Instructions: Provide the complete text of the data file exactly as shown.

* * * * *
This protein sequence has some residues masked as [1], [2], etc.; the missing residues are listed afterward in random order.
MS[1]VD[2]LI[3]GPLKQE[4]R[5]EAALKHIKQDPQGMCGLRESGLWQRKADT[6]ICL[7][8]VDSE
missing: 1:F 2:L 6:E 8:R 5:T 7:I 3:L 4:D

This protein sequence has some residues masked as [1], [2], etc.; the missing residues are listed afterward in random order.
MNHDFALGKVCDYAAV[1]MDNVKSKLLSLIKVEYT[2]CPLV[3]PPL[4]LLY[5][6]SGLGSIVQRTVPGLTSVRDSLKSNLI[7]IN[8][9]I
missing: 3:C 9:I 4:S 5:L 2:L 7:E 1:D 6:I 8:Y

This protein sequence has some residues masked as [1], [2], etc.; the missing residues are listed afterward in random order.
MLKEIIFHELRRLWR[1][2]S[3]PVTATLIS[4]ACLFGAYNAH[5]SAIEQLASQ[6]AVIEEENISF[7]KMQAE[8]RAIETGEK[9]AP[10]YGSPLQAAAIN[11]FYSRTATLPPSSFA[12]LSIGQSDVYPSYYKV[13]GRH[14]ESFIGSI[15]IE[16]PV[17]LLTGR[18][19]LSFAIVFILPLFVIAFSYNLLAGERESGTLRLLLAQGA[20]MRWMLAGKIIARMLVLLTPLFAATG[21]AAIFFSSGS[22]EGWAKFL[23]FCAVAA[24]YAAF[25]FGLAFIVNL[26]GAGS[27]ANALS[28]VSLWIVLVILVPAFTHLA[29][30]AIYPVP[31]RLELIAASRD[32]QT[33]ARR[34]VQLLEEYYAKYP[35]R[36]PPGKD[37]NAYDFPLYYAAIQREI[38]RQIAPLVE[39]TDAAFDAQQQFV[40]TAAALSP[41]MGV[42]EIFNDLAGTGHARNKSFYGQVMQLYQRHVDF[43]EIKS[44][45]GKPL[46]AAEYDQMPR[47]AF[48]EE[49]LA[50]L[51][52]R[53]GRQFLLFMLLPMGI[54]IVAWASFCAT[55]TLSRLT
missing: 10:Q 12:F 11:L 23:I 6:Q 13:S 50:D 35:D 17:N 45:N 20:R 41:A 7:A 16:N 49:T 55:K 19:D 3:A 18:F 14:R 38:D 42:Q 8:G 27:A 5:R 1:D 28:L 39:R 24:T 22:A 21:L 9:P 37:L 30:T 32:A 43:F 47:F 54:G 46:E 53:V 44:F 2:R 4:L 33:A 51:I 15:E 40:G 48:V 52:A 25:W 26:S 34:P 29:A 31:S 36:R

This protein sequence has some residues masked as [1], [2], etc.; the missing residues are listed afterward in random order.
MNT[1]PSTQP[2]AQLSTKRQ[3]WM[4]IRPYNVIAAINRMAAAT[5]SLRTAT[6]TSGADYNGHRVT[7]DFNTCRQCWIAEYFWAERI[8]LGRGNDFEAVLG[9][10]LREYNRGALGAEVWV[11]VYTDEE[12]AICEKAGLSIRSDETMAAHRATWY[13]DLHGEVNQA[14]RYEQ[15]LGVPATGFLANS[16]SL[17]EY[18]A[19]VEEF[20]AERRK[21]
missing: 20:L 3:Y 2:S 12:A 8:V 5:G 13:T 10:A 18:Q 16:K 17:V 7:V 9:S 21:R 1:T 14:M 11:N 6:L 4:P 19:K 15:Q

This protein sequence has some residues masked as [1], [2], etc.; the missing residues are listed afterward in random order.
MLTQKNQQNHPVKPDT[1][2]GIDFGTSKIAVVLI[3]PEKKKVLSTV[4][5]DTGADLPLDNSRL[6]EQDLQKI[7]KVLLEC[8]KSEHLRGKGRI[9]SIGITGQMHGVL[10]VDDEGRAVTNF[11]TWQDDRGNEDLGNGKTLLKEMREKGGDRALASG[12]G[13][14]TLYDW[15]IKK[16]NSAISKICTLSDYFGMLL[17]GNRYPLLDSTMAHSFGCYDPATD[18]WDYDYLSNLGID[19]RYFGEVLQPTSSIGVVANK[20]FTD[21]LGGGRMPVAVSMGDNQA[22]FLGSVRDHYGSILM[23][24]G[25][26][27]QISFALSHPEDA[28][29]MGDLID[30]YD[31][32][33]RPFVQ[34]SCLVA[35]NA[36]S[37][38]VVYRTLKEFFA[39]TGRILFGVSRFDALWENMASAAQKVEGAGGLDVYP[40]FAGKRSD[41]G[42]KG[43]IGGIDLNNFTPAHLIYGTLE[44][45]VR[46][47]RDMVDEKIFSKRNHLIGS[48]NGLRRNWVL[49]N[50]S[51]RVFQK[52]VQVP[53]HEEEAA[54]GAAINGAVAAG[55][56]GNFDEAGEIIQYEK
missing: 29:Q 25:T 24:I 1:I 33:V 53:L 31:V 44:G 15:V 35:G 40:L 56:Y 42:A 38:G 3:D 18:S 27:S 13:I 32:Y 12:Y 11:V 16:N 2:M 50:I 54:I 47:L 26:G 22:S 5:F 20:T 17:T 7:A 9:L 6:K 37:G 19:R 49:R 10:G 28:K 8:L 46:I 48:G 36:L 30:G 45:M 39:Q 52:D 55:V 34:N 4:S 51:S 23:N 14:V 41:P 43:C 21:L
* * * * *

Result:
This protein sequence has some residues masked as [1], [2], etc.; the missing residues are listed afterward in random order.
MS[1]VD[2]LI[3]GPLKQE[4]R[5]EAALKHIKQDPQGMCGLRESGLWQRKADT[6]ICL[7][8]VDSE
missing: 1:F 2:L 6:E 8:R 5:T 7:I 3:L 4:D

This protein sequence has some residues masked as [1], [2], etc.; the missing residues are listed afterward in random order.
MNHDFALGKVCDYAAV[1]MDNVKSKLLSLIKVEYT[2]CPLV[3]PPL[4]LLY[5][6]SGLGSIVQRTVPGLTSVRDSLKSNLI[7]IN[8][9]I
missing: 3:C 9:I 4:S 5:L 2:L 7:E 1:D 6:I 8:Y

This protein sequence has some residues masked as [1], [2], etc.; the missing residues are listed afterward in random order.
MLKEIIFHELRRLWR[1][2]S[3]PVTATLIS[4]ACLFGAYNAH[5]SAIEQLASQ[6]AVIEEENISF[7]KMQAE[8]RAIETGEK[9]AP[10]YGSPLQAAAIN[11]FYSRTATLPPSSFA[12]LSIGQSDVYPSYYKV[13]GRH[14]ESFIGSI[15]IE[16]PV[17]LLTGR[18][19]LSFAIVFILPLFVIAFSYNLLAGERESGTLRLLLAQGA[20]MRWMLAGKIIARMLVLLTPLFAATG[21]AAIFFSSGS[22]EGWAKFL[23]FCAVAA[24]YAAF[25]FGLAFIVNL[26]GAGS[27]ANALS[28]VSLWIVLVILVPAFTHLA[29][30]AIYPVP[31]RLELIAASRD[32]QT[33]ARR[34]VQLLEEYYAKYP[35]R[36]PPGKD[37]NAYDFPLYYAAIQREI[38]RQIAPLVE[39]TDAAFDAQQQFV[40]TAAALSP[41]MGV[42]EIFNDLAGTGHARNKSFYGQVMQLYQRHVDF[43]EIKS[44][45]GKPL[46]AAEYDQMPR[47]AF[48]EE[49]LA[50]L[51][52]R[53]GRQFLLFMLLPMGI[54]IVAWASFCAT[55]TLSRLT
missing: 10:Q 12:F 11:L 23:I 6:Q 13:S 50:D 35:D 17:N 45:N 20:R 41:A 7:A 16:N 49:T 55:K 19:D 3:A 18:F 14:R 38:D 42:Q 8:G 27:A 5:R 1:D 28:L 39:R 24:T 22:A 21:L 9:P 37:L 30:T 32:A 43:F 47:F 54:G 46:E 53:V 44:F 2:R 4:L 33:A 51:I 15:E 40:G 48:V 52:A 25:W 26:S 34:P 29:A 31:S 36:R

This protein sequence has some residues masked as [1], [2], etc.; the missing residues are listed afterward in random order.
MNT[1]PSTQP[2]AQLSTKRQ[3]WM[4]IRPYNVIAAINRMAAAT[5]SLRTAT[6]TSGADYNGHRVT[7]DFNTCRQCWIAEYFWAERI[8]LGRGNDFEAVLG[9][10]LREYNRGALGAEVWV[11]VYTDEE[12]AICEKAGLSIRSDETMAAHRATWY[13]DLHGEVNQA[14]RYEQ[15]LGVPATGFLANS[16]SL[17]EY[18]A[19]VEEF[20]AERRK[21]
missing: 20:L 3:Y 2:S 12:A 8:V 5:G 13:T 10:A 18:Q 16:K 17:V 7:V 9:S 21:R 1:T 14:M 11:N 6:L 4:P 19:K 15:Q

This protein sequence has some residues masked as [1], [2], etc.; the missing residues are listed afterward in random order.
MLTQKNQQNHPVKPDT[1][2]GIDFGTSKIAVVLI[3]PEKKKVLSTV[4][5]DTGADLPLDNSRL[6]EQDLQKI[7]KVLLEC[8]KSEHLRGKGRI[9]SIGITGQMHGVL[10]VDDEGRAVTNF[11]TWQDDRGNEDLGNGKTLLKEMREKGGDRALASG[12]G[13][14]TLYDW[15]IKK[16]NSAISKICTLSDYFGMLL[17]GNRYPLLDSTMAHSFGCYDPATD[18]WDYDYLSNLGID[19]RYFGEVLQPTSSIGVVANK[20]FTD[21]LGGGRMPVAVSMGDNQA[22]FLGSVRDHYGSILM[23][24]G[25][26][27]QISFALSHPEDA[28][29]MGDLID[30]YD[31][32][33]RPFVQ[34]SCLVA[35]NA[36]S[37][38]VVYRTLKEFFA[39]TGRILFGVSRFDALWENMASAAQKVEGAGGLDVYP[40]FAGKRSD[41]G[42]KG[43]IGGIDLNNFTPAHLIYGTLE[44][45]VR[46][47]RDMVDEKIFSKRNHLIGS[48]NGLRRNWVL[49]N[50]S[51]RVFQK[52]VQVP[53]HEEEAA[54]GAAINGAVAAG[55][56]GNFDEAGEIIQYEK
missing: 29:Q 25:T 24:I 1:I 33:V 53:L 31:V 44:G 15:V 35:G 40:L 56:Y 42:A 38:G 3:D 18:S 27:S 13:I 32:Y 12:Y 11:V 16:N 2:M 50:I 54:I 47:L 26:G 22:S 5:F 20:T 17:T 7:A 9:L 6:K 37:G 19:R 49:R 10:G 28:K 8:L 46:I 48:G 36:L 30:G 45:M 39:Q 52:D 55:V 34:N 4:S 51:S 23:N 14:V 41:P 43:C 21:L